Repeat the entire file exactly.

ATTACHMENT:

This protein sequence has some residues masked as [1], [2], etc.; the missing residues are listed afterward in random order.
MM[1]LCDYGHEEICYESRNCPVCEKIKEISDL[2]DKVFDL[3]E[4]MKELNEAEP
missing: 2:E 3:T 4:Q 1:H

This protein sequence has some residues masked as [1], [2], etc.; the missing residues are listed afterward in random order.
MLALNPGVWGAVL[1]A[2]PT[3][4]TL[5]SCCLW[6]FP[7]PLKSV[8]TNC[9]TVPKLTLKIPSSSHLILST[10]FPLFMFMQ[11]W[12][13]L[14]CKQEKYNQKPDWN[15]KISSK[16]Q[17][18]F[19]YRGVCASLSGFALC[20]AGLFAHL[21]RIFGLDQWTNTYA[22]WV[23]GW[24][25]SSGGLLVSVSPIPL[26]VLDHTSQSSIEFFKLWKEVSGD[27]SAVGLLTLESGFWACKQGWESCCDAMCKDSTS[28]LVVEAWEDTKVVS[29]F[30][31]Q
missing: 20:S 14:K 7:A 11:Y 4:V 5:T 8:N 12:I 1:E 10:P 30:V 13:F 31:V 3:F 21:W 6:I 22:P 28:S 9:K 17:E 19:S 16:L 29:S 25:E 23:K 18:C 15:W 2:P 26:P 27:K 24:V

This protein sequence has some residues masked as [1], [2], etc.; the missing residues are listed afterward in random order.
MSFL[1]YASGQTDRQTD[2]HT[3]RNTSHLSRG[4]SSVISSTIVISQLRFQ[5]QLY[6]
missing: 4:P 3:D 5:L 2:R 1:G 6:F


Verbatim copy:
This protein sequence has some residues masked as [1], [2], etc.; the missing residues are listed afterward in random order.
MM[1]LCDYGHEEICYESRNCPVCEKIKEISDL[2]DKVFDL[3]E[4]MKELNEAEP
missing: 2:E 3:T 4:Q 1:H

This protein sequence has some residues masked as [1], [2], etc.; the missing residues are listed afterward in random order.
MLALNPGVWGAVL[1]A[2]PT[3][4]TL[5]SCCLW[6]FP[7]PLKSV[8]TNC[9]TVPKLTLKIPSSSHLILST[10]FPLFMFMQ[11]W[12][13]L[14]CKQEKYNQKPDWN[15]KISSK[16]Q[17][18]F[19]YRGVCASLSGFALC[20]AGLFAHL[21]RIFGLDQWTNTYA[22]WV[23]GW[24][25]SSGGLLVSVSPIPL[26]VLDHTSQSSIEFFKLWKEVSGD[27]SAVGLLTLESGFWACKQGWESCCDAMCKDSTS[28]LVVEAWEDTKVVS[29]F[30][31]Q
missing: 20:S 14:K 7:A 11:Y 4:V 5:T 8:N 12:I 1:E 10:P 30:V 13:F 31:V 3:F 21:W 6:I 22:P 28:S 9:K 17:E 19:S 16:L 29:S 25:E 23:K 18:C 15:W 2:P 26:P 27:K 24:V

This protein sequence has some residues masked as [1], [2], etc.; the missing residues are listed afterward in random order.
MSFL[1]YASGQTDRQTD[2]HT[3]RNTSHLSRG[4]SSVISSTIVISQLRFQ[5]QLY[6]
missing: 4:P 3:D 5:L 2:R 1:G 6:F